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Thread: Heels hit bag

  1. #1
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    Heels hit bag

    I'm short, so my bikes are short. I use Jannd grocery bags to get my lunch, jacket, etc., to work. But my heels hit the bags, and last week my lunch ended up in the middle of the street.

    Suggested solutions? I'm 50, so I can't grow.

  2. #2
    Still want a fat bike....
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    Longer rack.....

    As I understand it, the Tubus Logo rack is a great choice for smaller bikes. Tough if you are not looking to spend a lot of money tho.

  3. #3
    Which way? Uphill.
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    For slightly less than the Tubus you can get the Jandd Expedition rack tht is 3 inches longer and will give you a bit more room. An Old Man Mountain Red Rocks is another option too.
    Expedition Rack
    OMM Rear Racks

    You could also go with asymmetrical bags that have more heel clearance built in.
    Pacific Outdoor LTW Rear Panniers - Bike Panniers/ Rack Trunks/ Handlebar
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  4. #4
    Wierdo
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    Backpack?

  5. #5
    namagomi
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    Longer rack or adjust the pannier clips and slide them to the front of the bag.

    Alternately just buy a front-rack if your bicycle fork supports it.

  6. #6
    weirdo
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    Quote Originally Posted by older and slower View Post
    I'm short, so my bikes are short....

    ...But my heels hit the bags, and last week my lunch ended up in the middle of the street.
    The rider`s height should have little or nothing to do with heel clearance. The front triangle (from the BB shell and seat tube forward) is what gets changed from size to size. The chainstays, which mostly determine that clearance, usually have little or no difference from one size to another in the same model frame. Some styles of bike will generally have very short chainstays (BMX trials bikes, for example), some will have very long stays (think Long Haul Trucker), and others fall in the middle. The other problem is that I`m guessing those grocery panniers are pretty bulky, which makes them good for toting large amounts on one hand, while being dificult to pedal around at the same time.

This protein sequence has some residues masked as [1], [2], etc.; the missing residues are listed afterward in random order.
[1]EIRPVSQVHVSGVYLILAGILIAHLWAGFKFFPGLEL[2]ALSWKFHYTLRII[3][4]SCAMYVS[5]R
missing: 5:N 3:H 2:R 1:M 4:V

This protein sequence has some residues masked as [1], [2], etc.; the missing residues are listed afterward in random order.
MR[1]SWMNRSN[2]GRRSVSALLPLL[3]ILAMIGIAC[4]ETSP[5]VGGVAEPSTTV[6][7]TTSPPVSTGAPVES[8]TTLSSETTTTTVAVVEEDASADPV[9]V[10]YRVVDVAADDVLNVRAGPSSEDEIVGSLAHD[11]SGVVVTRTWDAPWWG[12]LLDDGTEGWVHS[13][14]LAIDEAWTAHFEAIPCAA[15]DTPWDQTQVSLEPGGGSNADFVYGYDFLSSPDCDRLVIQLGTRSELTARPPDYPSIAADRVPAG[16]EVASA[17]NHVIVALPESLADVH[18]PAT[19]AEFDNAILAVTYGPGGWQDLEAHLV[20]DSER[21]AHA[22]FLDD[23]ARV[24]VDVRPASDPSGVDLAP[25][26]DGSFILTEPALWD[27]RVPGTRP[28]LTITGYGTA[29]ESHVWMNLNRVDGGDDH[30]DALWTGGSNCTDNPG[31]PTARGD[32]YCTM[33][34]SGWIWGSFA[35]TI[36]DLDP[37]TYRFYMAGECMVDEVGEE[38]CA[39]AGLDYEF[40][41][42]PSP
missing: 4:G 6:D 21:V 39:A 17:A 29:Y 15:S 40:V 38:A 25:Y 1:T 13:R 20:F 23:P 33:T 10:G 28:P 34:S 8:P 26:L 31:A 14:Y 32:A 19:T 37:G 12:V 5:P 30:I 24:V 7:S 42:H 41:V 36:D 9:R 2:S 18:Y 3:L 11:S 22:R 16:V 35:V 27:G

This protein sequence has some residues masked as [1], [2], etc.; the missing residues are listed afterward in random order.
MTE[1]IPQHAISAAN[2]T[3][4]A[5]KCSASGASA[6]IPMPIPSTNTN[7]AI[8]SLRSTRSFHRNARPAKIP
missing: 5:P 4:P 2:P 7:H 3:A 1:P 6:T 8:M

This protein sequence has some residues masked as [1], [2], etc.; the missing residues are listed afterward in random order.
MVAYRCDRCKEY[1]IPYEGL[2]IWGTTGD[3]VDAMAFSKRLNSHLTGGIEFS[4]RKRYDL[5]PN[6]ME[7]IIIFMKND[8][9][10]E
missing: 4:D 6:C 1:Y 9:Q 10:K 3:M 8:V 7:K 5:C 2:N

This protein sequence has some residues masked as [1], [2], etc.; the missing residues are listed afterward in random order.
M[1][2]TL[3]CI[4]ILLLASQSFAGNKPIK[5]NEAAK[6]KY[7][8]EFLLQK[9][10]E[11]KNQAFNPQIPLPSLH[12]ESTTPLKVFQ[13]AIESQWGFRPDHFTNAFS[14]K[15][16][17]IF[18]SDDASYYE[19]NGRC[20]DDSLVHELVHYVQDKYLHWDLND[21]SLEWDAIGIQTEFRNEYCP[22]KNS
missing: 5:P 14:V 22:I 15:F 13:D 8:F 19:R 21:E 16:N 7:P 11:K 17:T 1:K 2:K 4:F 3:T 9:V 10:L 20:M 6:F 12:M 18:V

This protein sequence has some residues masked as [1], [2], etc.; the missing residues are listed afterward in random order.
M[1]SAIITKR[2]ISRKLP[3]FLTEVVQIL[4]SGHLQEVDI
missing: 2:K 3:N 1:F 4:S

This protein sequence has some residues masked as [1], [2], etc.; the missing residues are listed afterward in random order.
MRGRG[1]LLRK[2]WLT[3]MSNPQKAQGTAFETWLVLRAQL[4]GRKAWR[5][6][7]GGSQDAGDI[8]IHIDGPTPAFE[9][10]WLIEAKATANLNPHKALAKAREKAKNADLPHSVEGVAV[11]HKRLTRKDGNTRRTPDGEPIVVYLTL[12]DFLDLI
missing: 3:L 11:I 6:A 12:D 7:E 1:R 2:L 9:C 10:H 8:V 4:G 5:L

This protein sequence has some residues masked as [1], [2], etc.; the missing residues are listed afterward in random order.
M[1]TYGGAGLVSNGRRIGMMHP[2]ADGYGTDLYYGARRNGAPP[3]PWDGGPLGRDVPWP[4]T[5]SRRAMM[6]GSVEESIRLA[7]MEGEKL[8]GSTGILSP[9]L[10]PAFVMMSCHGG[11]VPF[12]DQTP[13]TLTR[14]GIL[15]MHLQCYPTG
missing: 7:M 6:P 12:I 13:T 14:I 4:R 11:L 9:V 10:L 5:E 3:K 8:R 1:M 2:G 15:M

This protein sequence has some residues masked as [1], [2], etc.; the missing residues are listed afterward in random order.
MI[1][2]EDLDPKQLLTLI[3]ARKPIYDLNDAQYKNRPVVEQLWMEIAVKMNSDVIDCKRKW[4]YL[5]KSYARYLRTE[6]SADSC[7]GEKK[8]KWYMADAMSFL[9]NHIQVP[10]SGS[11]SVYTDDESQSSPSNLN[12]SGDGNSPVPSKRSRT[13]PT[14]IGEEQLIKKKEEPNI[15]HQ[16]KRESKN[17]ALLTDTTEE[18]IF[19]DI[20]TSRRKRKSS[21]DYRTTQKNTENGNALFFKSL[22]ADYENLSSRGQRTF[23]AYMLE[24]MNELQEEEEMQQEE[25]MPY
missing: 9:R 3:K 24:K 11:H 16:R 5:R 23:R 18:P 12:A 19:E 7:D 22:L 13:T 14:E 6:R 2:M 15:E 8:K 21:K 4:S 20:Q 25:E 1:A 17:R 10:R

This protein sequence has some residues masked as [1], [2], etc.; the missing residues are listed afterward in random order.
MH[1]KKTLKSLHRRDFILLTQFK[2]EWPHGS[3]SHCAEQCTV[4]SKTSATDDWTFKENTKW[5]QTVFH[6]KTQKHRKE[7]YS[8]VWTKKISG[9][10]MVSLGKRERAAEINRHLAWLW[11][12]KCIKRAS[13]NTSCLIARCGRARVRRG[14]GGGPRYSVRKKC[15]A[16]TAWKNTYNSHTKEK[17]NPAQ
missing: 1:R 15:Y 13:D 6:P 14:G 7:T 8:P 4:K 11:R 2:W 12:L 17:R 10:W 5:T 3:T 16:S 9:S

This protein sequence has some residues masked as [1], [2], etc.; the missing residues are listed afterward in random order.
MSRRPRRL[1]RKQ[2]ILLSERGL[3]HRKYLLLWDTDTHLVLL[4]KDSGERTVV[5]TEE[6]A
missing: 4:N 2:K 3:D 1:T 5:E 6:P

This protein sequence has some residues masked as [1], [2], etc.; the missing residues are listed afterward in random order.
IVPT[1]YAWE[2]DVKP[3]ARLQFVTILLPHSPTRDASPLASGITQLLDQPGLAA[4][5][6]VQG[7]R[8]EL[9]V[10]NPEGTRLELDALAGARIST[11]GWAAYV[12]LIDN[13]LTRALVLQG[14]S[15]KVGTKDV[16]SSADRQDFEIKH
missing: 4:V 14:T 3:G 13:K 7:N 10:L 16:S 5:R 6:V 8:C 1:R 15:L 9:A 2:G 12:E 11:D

A long term solution would obviously be a frame with longer rear end that`s better suited for carrying cargo. If you already like the bike you have, you might consider looking for a whole used bike for cheap that accepts all your current components, and just switch frames. Take a tape measure with you and check the chain stay length.

    Without going to such extremes, people have mentioned longer racks, which will probably help a lot, but at the expense of handling. I know that I have to slide my panniers all the way back on my rack (also for heel clearance issues) so that the weight is actually carried behind the axle, which results in a huge shift of weight to the rear wheel. The handling is definitely affected, but I can live with it- maybe you could too. You might also be able to come up with some kind of bracket to allow the rack you currently have to mount further to the rear, which would essentially be like using a longer rack. Whether or not that`s possible depends on the rack, the frame, and your capacity to fabricate or modify stuff, but here`s an example of one product designed to do that with Tubus racks (item 1 on the page):
    Fit Solutions for Tubus Bicycle Bike Racks

    Less dratic fixes might work too. Shorter cranks, change the way you position your foot on the pedal, different style shoes, remount your pannier clips so that the bags cock back at the bottom, different style paniers....
    Or maybe a trailer would work better for you than panniers?

  7. #7